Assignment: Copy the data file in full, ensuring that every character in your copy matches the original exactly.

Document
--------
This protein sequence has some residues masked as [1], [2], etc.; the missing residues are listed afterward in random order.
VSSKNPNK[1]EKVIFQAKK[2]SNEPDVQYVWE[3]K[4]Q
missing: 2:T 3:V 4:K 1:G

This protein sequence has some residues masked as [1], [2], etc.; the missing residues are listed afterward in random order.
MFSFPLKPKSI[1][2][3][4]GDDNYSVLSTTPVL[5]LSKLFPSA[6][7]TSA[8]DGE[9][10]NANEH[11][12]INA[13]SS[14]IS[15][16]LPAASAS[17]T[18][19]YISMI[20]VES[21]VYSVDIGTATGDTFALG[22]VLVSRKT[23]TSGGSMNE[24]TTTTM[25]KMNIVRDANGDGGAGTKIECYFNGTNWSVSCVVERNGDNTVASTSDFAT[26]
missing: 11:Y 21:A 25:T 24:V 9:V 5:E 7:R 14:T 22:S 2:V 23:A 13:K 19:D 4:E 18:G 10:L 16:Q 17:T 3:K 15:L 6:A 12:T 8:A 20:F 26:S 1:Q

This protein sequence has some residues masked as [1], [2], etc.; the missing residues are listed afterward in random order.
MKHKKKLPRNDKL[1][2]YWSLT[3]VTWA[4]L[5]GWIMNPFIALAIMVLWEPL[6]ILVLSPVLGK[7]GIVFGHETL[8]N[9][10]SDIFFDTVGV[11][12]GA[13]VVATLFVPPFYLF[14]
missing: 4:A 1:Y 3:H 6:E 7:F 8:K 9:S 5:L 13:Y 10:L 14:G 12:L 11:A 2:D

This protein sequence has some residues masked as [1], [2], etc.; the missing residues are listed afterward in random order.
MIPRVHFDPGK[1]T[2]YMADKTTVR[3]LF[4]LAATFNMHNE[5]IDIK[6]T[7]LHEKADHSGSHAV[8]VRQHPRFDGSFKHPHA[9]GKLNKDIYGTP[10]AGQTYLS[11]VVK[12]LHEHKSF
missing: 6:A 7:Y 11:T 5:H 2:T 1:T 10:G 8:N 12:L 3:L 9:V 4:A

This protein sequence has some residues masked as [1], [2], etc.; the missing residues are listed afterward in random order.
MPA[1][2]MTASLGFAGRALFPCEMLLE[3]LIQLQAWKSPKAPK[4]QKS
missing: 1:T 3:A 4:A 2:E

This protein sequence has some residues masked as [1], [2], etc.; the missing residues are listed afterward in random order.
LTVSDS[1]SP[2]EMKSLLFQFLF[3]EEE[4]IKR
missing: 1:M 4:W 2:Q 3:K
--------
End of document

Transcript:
This protein sequence has some residues masked as [1], [2], etc.; the missing residues are listed afterward in random order.
VSSKNPNK[1]EKVIFQAKK[2]SNEPDVQYVWE[3]K[4]Q
missing: 2:T 3:V 4:K 1:G

This protein sequence has some residues masked as [1], [2], etc.; the missing residues are listed afterward in random order.
MFSFPLKPKSI[1][2][3][4]GDDNYSVLSTTPVL[5]LSKLFPSA[6][7]TSA[8]DGE[9][10]NANEH[11][12]INA[13]SS[14]IS[15][16]LPAASAS[17]T[18][19]YISMI[20]VES[21]VYSVDIGTATGDTFALG[22]VLVSRKT[23]TSGGSMNE[24]TTTTM[25]KMNIVRDANGDGGAGTKIECYFNGTNWSVSCVVERNGDNTVASTSDFAT[26]
missing: 11:Y 21:A 25:T 24:V 9:V 5:E 7:R 14:T 22:S 2:V 23:A 13:K 19:D 4:E 18:G 10:L 16:Q 17:T 3:K 15:L 6:A 12:T 8:A 20:F 26:S 1:Q

This protein sequence has some residues masked as [1], [2], etc.; the missing residues are listed afterward in random order.
MKHKKKLPRNDKL[1][2]YWSLT[3]VTWA[4]L[5]GWIMNPFIALAIMVLWEPL[6]ILVLSPVLGK[7]GIVFGHETL[8]N[9][10]SDIFFDTVGV[11][12]GA[13]VVATLFVPPFYLF[14]
missing: 4:A 1:Y 3:H 6:E 7:F 8:K 9:S 5:L 13:Y 10:L 14:G 12:L 11:A 2:D

This protein sequence has some residues masked as [1], [2], etc.; the missing residues are listed afterward in random order.
MIPRVHFDPGK[1]T[2]YMADKTTVR[3]LF[4]LAATFNMHNE[5]IDIK[6]T[7]LHEKADHSGSHAV[8]VRQHPRFDGSFKHPHA[9]GKLNKDIYGTP[10]AGQTYLS[11]VVK[12]LHEHKSF
missing: 6:A 7:Y 11:T 5:H 2:T 1:T 10:G 8:N 12:L 3:L 9:V 4:A

This protein sequence has some residues masked as [1], [2], etc.; the missing residues are listed afterward in random order.
MPA[1][2]MTASLGFAGRALFPCEMLLE[3]LIQLQAWKSPKAPK[4]QKS
missing: 1:T 3:A 4:A 2:E

This protein sequence has some residues masked as [1], [2], etc.; the missing residues are listed afterward in random order.
LTVSDS[1]SP[2]EMKSLLFQFLF[3]EEE[4]IKR
missing: 1:M 4:W 2:Q 3:K